American POW's under the watchful eye of camp commander Von Scherbach (Otto Preminger at his sinister best) are suspicious of a traitor in their ranks...escape plans are going horribly wrong...lives are being lost....and the finger of guilt point's to the crafty, opportunistic Sefton. William Holden was well deserving of the 1953 Best Actor Oscar as the somewhat unlikeable and moody Sefton. Taking advantage of his fellow POW's and filling his footlocker with contrband purchased from the income off his "racetrack", "moonshine" and "telescope" rackets, Sefton then suddenly finding himself the victim of circumstance and his own cynical nature. Holden took on a particularly difficult role, as Sefton is definitely not what you would call a likeable character...only looking out for his own welfare, negative of his fellow prisoners escape attempts and eager to pick up an extra dollar any way he can from other prisoners. The character of Sergeant Sefton is arguably one of the first anti-hero's of film drama. Fine support is provided in the film by the hilarious comic talents of Robert Strauss & Harvey Lembeck (Animal & Harry Shapiro)...just love that dreamy Betty Grable dance sequence...plus the fine character actor, Sig Ruman is very funny as chess playing German guard, Schulz.

A quite youthful Peter Graves plays security officer "Price", Gil Stratton narrates the tale as the meek "Cookie"...Sefton's trusty sidekick.....
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39 of 40 people found the following review helpful
5.0 out of 5 stars Great POW story January 1, 2000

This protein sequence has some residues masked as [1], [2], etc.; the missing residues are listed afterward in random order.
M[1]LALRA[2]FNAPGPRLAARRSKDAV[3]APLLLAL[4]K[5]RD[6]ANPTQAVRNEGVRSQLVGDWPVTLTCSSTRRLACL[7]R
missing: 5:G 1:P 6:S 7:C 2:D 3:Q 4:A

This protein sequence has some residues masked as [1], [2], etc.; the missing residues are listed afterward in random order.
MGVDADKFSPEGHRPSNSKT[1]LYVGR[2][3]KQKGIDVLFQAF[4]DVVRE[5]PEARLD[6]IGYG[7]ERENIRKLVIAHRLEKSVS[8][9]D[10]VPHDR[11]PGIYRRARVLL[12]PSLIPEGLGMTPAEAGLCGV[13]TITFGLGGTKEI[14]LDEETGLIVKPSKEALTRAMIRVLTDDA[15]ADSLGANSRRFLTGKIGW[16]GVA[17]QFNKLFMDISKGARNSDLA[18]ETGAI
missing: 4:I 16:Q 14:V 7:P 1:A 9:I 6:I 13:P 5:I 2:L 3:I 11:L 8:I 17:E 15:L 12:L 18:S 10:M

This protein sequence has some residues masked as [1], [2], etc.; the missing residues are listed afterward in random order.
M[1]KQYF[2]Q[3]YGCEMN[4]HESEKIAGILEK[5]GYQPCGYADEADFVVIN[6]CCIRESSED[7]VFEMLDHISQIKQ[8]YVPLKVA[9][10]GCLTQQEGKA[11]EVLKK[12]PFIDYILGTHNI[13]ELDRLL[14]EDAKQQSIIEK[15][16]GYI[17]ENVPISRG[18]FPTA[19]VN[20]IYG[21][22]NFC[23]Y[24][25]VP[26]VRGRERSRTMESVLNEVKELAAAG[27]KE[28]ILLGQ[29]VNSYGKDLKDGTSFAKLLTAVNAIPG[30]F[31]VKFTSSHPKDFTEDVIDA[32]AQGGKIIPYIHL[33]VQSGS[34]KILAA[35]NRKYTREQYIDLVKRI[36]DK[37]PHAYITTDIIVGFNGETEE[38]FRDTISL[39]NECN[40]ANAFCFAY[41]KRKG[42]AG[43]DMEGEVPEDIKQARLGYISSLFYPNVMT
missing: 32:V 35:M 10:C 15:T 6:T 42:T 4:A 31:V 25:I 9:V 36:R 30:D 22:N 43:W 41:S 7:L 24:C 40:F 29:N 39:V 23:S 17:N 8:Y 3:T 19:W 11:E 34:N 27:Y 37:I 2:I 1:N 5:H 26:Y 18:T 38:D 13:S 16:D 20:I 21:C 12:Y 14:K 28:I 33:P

Format:DVD|Verified Purchase
This is not your typical WWII war movie. Great acting by William Holden. He won the Oscar for best actor. Robert Strauss and Harry Lembeck are blazingly funny as 2 other POW's along with Holden. The movie is set in a German prison camp during WWII a week before Christmas. Holden is suspected of being a nazi spy living with the POW's. He's not, but he's going to find out who is. The other prisoner's have already beaten him and and taken some of his possessions. Definitely the best POW movie ever. The DVD has no "special" features such as behind the scenes or information about the cast. It does have scene selection, Dolby Digital, and English subtitles for the deaf and hearing impared. This DVD is the "Standard version" aspect ratio. The movie came out in 1953 when the movie studios were going to "Widescreen" but I think it was shot before they adapted. So this DVD is basically how it looked in the theatre. The transfer to DVD is great. It looks as if they restored it some. This is definitely one for your DVD collection.
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30 of 31 people found the following review helpful
5.0 out of 5 stars A Memorable Comedy-Drama Comes To DVD October 5, 2003
Format:DVD
Although the play by Edmund Trzcinski and Donald Bevan had been a smash hit on Broadway, most insiders did not expect STALAG 17 to succeed as a film. The story concerned WWII American POWs held in a Nazi camp--but it combined serious drama with broad farce and offered one of the first anti-heroes in American film in the leading role. And with the war still very fresh in every one's mind, the combination seemed more likely to offend than appeal. Every one concerned held their breath when the film debuted: would audiences get it? They did indeed, and STALAG 17 became one of the most critically-lauded and commercially popular films of the early 1950s, picking up an Academy Award nomination for director Billy Wilder and a Best Actor Oscar for William Holden in the process.